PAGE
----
11. Patrice, I am an arm-chair farmer, who reads a lot, including your blog. Every thing I've read says that dogs are the way to keep deer off your property. Supposedly deer hate canines of all types. Canines don't eat gardens. Thus a partnership is born. It is claimed if you get the right dogs then they also do a good job with racoons and possum which are two additional predator species. I don't know if that is a problem in your neck-of-the-woods. Now as a arm-chair homesteader I've looked into this a bit. What appears to be required is a dog, which is comfortable being outside primarily. The dog would need to be able to prosper in the Idaho winters (in general), be assertive enough to run off deer, kind enough to be around my family and big enough to protect himself from the wolves the federal government has unleashed on ranchers. The answer I am considering for my own 5 acre homestead is the Dogue de Bordeaux or in English the French Mastiff. My thoughts would be to get a dog house built in that three-sided barn you built over the hay. Hopefully this keeps the entire structure out of the wind and environment. The dog house needs to be high enough to be above your "normal amount of snow." Should be snug as possible. Hopefully the barn is some where near the garden. When the puppies are small you may keep them near the house but outside! These are outside "man dogs" they should never sleep in the house. As they get bigger and able to protect themselves I would move them further and further away from the house to finally their dog-house is where you need it to be. To keep them inside your fence line hopefully they "in general" stay near the house any way. The Mastiff line is known for generally "being lazy" if I were that big I wouldn't want to run around a lot either. I hope this suggest they will not run all over my neighbors property. If they do, I will need to get some form of electric fence if my fencing doesn't keep them in. Any way, that is my arm-chair, Monday thoughts. Stay safe. ab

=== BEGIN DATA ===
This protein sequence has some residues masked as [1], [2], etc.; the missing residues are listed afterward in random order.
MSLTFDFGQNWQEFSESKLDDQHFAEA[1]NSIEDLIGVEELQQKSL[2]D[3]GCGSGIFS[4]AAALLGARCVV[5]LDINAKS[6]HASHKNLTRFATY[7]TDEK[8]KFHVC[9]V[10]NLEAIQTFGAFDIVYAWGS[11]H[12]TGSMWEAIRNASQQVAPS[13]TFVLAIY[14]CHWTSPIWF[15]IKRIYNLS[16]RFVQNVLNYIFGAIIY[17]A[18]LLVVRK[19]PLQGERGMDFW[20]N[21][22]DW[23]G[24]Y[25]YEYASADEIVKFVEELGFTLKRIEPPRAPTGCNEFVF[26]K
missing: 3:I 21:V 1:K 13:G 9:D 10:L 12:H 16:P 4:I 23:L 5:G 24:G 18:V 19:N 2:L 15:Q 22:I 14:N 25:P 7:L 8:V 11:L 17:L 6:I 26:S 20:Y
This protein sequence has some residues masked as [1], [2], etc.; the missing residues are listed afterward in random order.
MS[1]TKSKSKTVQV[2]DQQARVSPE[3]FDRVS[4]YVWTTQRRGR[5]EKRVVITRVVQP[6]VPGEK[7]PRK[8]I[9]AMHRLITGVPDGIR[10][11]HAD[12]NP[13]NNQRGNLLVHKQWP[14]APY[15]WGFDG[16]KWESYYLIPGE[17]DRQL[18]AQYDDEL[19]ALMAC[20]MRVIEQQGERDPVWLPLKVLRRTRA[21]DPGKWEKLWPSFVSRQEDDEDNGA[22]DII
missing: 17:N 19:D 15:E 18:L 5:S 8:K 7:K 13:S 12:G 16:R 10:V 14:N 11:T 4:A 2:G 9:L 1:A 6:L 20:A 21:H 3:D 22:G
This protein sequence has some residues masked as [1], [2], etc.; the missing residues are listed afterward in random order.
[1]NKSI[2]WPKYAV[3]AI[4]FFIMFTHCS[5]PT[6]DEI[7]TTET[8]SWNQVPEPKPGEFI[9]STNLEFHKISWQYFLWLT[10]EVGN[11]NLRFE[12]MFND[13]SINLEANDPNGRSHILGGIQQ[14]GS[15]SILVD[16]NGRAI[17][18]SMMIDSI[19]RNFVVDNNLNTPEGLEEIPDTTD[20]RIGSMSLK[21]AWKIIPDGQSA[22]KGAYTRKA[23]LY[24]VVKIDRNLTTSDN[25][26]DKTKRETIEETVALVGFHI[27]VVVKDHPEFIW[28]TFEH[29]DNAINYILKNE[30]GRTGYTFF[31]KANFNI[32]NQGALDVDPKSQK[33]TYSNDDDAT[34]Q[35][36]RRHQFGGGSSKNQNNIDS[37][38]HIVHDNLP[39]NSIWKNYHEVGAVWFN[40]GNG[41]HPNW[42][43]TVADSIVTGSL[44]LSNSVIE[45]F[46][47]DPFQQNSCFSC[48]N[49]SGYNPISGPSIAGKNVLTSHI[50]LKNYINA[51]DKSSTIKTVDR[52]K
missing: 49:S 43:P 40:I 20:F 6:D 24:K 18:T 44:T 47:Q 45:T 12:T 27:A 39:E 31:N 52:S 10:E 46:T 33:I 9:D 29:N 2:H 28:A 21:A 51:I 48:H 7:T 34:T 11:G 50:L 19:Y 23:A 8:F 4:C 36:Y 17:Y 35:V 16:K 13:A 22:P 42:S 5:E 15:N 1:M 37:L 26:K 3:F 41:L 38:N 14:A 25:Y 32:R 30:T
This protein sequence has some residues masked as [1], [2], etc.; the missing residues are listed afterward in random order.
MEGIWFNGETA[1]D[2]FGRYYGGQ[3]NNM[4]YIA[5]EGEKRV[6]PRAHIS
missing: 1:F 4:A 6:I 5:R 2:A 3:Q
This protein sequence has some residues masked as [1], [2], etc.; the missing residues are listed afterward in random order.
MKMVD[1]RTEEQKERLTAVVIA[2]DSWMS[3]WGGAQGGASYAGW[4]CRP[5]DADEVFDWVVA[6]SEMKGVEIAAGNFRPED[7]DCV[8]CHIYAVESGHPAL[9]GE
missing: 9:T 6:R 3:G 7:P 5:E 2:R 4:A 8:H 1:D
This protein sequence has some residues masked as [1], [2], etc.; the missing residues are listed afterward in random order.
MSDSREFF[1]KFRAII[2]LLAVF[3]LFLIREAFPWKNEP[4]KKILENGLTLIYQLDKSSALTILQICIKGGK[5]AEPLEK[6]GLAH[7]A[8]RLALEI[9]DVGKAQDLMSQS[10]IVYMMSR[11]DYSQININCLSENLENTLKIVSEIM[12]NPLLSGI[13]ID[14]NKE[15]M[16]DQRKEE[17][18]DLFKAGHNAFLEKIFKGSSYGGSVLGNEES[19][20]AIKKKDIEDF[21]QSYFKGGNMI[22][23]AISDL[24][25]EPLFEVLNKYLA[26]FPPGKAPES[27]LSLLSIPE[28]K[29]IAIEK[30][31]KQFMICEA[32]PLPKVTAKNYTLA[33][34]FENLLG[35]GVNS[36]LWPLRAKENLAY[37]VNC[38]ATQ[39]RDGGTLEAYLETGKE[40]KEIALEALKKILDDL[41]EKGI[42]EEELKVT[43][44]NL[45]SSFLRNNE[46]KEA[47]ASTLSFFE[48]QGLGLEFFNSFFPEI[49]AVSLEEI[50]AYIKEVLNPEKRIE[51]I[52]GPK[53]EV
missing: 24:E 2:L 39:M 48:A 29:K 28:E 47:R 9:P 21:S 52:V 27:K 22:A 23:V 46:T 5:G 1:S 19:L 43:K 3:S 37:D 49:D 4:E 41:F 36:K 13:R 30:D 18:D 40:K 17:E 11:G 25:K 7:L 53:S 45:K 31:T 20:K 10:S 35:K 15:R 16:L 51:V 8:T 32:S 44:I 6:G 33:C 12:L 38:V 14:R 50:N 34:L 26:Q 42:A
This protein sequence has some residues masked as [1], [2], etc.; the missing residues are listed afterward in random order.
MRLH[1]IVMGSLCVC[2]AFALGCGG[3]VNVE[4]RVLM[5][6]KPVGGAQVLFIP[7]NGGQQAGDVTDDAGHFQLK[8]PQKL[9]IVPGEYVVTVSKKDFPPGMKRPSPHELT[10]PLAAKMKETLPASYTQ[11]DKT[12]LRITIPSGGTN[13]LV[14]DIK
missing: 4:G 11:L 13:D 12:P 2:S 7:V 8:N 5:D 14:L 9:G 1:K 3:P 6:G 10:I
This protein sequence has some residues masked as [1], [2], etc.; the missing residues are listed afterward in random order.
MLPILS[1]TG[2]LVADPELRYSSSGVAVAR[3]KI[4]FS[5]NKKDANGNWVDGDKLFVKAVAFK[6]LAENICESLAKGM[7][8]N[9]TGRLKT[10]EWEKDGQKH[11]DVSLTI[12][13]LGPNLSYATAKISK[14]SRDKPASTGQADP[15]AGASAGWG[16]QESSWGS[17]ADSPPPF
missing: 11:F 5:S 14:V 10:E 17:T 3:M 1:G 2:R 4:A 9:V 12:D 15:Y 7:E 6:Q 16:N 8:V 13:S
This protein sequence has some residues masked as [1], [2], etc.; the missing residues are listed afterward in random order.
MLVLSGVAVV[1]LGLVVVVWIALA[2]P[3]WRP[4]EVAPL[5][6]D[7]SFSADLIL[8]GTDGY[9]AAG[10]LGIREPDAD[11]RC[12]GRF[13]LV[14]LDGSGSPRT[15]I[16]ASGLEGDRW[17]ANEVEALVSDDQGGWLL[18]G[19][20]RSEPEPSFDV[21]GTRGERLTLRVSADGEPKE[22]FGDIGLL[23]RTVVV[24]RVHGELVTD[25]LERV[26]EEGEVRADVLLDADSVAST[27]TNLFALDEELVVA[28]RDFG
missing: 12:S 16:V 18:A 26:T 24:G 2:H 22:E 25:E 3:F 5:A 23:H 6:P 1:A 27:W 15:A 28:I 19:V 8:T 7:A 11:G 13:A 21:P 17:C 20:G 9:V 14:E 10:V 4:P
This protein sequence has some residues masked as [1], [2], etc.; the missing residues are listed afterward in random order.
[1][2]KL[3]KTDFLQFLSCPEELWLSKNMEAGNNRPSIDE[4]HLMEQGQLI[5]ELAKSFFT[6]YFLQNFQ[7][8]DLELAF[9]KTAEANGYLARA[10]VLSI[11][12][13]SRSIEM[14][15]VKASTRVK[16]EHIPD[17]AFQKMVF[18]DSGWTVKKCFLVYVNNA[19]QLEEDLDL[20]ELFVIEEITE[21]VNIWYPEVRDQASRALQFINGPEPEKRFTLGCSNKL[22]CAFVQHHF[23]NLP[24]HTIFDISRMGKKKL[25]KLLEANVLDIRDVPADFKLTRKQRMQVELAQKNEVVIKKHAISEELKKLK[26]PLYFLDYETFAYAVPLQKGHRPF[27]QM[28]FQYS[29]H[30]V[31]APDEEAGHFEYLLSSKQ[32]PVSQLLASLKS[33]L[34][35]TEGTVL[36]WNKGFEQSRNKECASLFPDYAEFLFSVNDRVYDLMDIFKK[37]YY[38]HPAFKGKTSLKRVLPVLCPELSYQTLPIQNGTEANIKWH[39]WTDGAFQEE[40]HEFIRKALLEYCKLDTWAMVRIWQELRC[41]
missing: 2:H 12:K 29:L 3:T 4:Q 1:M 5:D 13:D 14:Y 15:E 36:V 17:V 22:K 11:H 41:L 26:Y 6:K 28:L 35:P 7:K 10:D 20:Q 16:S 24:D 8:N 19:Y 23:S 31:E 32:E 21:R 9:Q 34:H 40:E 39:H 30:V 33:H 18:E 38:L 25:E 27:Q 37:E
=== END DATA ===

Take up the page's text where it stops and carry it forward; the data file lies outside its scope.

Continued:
1. Only trouble is, we already have two big dogs and don't want any more. They're indoors at night (their job is to guard US). Having a dog just for garden guarding means he'd only be "employed" about three months out of the year, and the rest of the time he'd be... in the house (and yard).

      No, it's easier to work on fences and netting and other deterrents to keep the deer away from our veggies. But the yard and garden share a fence, so it might be worth knocking that fence down and letting the dogs have access to the garden area whenever they're in the yard (though that wouldn't be at night).

      And I agree, Mastiffs are a cool breed!

      - Patrice

  12. Sorry for the deer intrusion into your garden. Couldn't you have just tied down the poles in your original setup instead of going through all that work? Or did they trash the old set up? If possible, that is what I would have done first. Just my thoughts.
    I pray every day for God to protect my garden and provide an abundant harvest.